Thoughts, Santiago Alvarado, BFA Industrial Design 2022
As a brown person, as someone who is of indigenous descent but facing the after affects, ongoing violence of colonization. Let me begin by coming to a mutual understanding with you of what exactly does this mean to me.
I will say again who I am to remember where I begin to know where I go. I am a Quechua person who’s been assimilated as a byproduct of colonialism and U.S. imperialism. Essentially my abuelos in Peru wanted a “better life” and went to the city (Lima), that was corrupt by instability in government (U.S. imperialism + the after affects of spanish colonization). Then because of the instability of Peru and Lima, during the Shining Path era, my family thought the next “better life” would be the U.S. They move to New York, then Connecticut and now my body exists and takes space on Narragansett land.
It means I was not raised in a community of Quechua people aside from my immediate family. My family’s knowledge keepers have tried to assimilate to U.S. colonialist and imperialist cultures and values to protect my family. This doesn’t work. It’s an ongoing struggle to try to come to terms with the reality that you will never be on the same level as those who the hierarchical institutions was created for. It a discussion-conversation-argument-fight my family and I have presently. Why I feel so far away sometimes. The dissonance in understanding of the systems that we are forced to exist within (colonial, capitalistic, patriarchal, heteronormative systems).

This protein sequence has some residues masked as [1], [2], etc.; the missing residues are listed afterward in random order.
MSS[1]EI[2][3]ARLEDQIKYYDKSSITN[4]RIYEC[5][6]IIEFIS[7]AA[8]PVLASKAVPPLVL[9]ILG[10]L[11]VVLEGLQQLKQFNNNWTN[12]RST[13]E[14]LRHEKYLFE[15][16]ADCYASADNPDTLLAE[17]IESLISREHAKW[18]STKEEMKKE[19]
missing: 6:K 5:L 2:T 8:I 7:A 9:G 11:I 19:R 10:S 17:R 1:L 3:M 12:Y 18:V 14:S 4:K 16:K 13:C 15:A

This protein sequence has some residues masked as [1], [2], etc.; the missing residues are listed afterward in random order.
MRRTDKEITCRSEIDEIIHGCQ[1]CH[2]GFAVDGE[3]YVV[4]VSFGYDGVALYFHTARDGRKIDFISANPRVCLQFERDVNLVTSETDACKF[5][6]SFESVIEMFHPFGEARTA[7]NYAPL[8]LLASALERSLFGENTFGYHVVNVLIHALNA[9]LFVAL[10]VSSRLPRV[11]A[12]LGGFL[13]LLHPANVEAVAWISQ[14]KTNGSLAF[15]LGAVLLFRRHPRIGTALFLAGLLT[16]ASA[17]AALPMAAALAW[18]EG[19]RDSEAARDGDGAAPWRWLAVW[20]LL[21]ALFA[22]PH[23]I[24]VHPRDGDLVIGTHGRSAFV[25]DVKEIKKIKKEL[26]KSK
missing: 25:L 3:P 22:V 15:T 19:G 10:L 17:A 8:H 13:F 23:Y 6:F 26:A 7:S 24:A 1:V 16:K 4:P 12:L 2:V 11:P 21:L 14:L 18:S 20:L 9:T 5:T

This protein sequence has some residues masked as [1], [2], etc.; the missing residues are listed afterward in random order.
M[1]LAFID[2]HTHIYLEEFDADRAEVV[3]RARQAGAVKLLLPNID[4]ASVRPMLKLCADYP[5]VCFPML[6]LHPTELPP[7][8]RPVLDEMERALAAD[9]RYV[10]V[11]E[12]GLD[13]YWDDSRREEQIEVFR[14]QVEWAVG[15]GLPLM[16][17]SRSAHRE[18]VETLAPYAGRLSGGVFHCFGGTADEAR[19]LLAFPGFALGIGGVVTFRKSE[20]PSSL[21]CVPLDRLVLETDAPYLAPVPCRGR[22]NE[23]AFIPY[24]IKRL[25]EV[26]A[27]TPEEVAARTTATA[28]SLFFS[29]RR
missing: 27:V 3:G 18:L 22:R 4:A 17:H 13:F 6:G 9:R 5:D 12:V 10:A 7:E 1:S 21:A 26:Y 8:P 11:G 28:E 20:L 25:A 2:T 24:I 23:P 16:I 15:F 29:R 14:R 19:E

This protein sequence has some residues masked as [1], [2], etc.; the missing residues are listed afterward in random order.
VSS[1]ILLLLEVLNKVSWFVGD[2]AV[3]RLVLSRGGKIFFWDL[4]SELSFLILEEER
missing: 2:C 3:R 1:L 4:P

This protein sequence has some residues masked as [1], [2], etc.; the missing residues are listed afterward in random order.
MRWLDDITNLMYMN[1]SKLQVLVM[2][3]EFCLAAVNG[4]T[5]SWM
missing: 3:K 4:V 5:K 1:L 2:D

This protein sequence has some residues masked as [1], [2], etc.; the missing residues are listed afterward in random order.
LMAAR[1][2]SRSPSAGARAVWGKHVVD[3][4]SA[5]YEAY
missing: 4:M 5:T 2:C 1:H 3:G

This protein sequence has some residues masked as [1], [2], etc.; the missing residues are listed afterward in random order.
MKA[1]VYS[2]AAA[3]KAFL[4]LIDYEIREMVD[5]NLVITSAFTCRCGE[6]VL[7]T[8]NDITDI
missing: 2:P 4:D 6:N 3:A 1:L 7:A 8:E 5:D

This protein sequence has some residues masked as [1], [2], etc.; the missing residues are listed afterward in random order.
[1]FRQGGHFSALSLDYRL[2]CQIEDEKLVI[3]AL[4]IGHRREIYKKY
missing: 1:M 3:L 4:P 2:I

These systems and the people who created them, have a designated place for you and that place is beneath. A system built on coloniality will never recognize the invisible objects that are designated to uphold them. It is important to remember that in the eyes of the colonizer you will always be seen as an object. A token. A commodity.
For colonialism to hear your voice and actually listen, that system must acknowledge every piece of control upheld. Every heinous crime and act it has instilled on nonconsenting bodies, that relies on your existence within it. If they admit this though, everything falls apart. They lose control, lose power, and this is devastating to anyone who is trying to keep the pieces of decay at bay. Grabbing at bones that are turning to dust and calling it a body that works.
You then, are the hand and the pin of a grenade, you are the explosion, everything and nothing. Potential energy encased in a rulebook and that you don’t/didn’t/can’t have words to speak your tongue (yet/still). That you you are expected to play the role and fit the part. Be the thing. These bodies.
To try to exist like this, to meet white expectations is to stick your body beneath theirs, to fit as legs of a table that those above will eat on. There is no seat at the table for you. There never will be. If there is, they have made you believe being a chair is the equivalent of being a person.
In colonialism, you are better seen and not heard, because if they listen they have to acknowledge that every piece of control that relies on your existence diminishes their own power. The solution lies within breaking the table.
This writing of course, exists within said institution, and as such is both for my peers and myself who are existing within this system. It is also for those who aren’t here in this room with me, to the people who aren’t playing the game of academia.
People who didn’t get it, didn’t want to get it. Academia to clarify, is a game– one that was made to make folks feel smart and boost ego, withhold knowledge, push intellect to create hierarchy above you and everyone else who doesn’t get to write this script.
You cannot decolonize a colonial institution. To do so is to undo the institution itself. This relation of submission serves the hierarchy of the institution, and accepts designation, taking away self determination of a sovereign self.